Children exposed to cats, dogs, goats, cockroaches, and rats while in utero were more likely to develop asthma.
Changing to bronchodilator treatment with a metered dose inhaler in patients with mild to moderate asthma resulted in lower hospitalization rates, shorter hospital stays, and a decrease in continuous use of albuterol.
Total serum bilirubin levels of 9 to 11.9 mg/dL, 12 to 14.9 mg/dL, and 15 to 17.9 mg/dL were associated with significantly greater risks for asthma in infants.
Bronchial thermoplasty reduced gas trapping in individuals with asthma, particularly in patients with severe disease.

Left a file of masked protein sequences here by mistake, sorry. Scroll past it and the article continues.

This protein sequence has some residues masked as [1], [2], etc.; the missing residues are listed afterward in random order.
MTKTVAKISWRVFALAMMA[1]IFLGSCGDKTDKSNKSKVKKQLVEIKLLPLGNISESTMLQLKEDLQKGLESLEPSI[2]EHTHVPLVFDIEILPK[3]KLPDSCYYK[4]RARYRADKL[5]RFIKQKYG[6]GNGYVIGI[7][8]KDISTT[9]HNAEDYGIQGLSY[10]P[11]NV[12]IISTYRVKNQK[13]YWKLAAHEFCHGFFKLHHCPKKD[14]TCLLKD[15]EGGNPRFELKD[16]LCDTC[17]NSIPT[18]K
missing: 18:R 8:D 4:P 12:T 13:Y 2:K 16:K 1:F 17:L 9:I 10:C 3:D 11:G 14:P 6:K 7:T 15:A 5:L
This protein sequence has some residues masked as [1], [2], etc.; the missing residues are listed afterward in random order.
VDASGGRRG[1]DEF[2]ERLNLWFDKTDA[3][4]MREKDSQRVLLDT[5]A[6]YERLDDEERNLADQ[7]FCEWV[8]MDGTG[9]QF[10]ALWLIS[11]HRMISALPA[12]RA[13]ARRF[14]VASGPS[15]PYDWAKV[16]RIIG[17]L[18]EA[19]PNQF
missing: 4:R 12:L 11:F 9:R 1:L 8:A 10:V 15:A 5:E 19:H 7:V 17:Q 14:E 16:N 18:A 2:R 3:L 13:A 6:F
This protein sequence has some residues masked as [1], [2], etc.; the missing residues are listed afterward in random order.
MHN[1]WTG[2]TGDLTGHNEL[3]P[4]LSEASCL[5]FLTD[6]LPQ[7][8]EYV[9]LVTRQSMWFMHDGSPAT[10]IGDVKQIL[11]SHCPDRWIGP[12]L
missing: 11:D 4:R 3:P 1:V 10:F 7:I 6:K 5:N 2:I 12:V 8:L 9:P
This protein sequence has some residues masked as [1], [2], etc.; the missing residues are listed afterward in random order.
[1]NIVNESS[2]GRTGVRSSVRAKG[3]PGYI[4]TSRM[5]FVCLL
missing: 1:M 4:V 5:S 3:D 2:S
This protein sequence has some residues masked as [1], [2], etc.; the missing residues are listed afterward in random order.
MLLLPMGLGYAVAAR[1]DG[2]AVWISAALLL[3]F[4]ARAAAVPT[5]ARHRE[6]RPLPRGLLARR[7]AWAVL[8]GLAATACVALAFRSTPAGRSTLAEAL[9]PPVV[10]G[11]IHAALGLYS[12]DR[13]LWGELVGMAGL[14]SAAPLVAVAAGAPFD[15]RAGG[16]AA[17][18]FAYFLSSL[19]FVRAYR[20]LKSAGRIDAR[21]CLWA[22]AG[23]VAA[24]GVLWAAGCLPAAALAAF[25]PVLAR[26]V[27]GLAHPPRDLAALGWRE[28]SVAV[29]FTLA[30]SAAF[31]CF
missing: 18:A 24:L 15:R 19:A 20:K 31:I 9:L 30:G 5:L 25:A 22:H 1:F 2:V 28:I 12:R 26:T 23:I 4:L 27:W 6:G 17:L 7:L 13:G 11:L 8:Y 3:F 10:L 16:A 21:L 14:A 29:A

A higher number of acute respiratory infections before the age of 2 may increase the risk for asthma by age 7.
For every 10-fold rise in methyl and propyl concentrations, there was a 2.61 and a 2.18 increased prevalence odds ratio, respectively, of reporting an emergency department visit in the last 12 months in boys with asthma.
Smoking cessation in patients with asthma is associated with reduced symptoms, improved lung function and quality of life, reduced use of rescue medications, improved airway hyperresponsiveness, and decreased hyperactivity.
Cockroach and mouse allergies were most often associated with poorly controlled asthma and exacerbations in urban adolescents.
Although allergic sensitization and hay fever rates increased as children grew older, the rates of asthma dropped.
In a population of primarily Latino children from low-income households, a program of school-supervised use of once-daily inhaled corticosteroids failed to improve asthma control.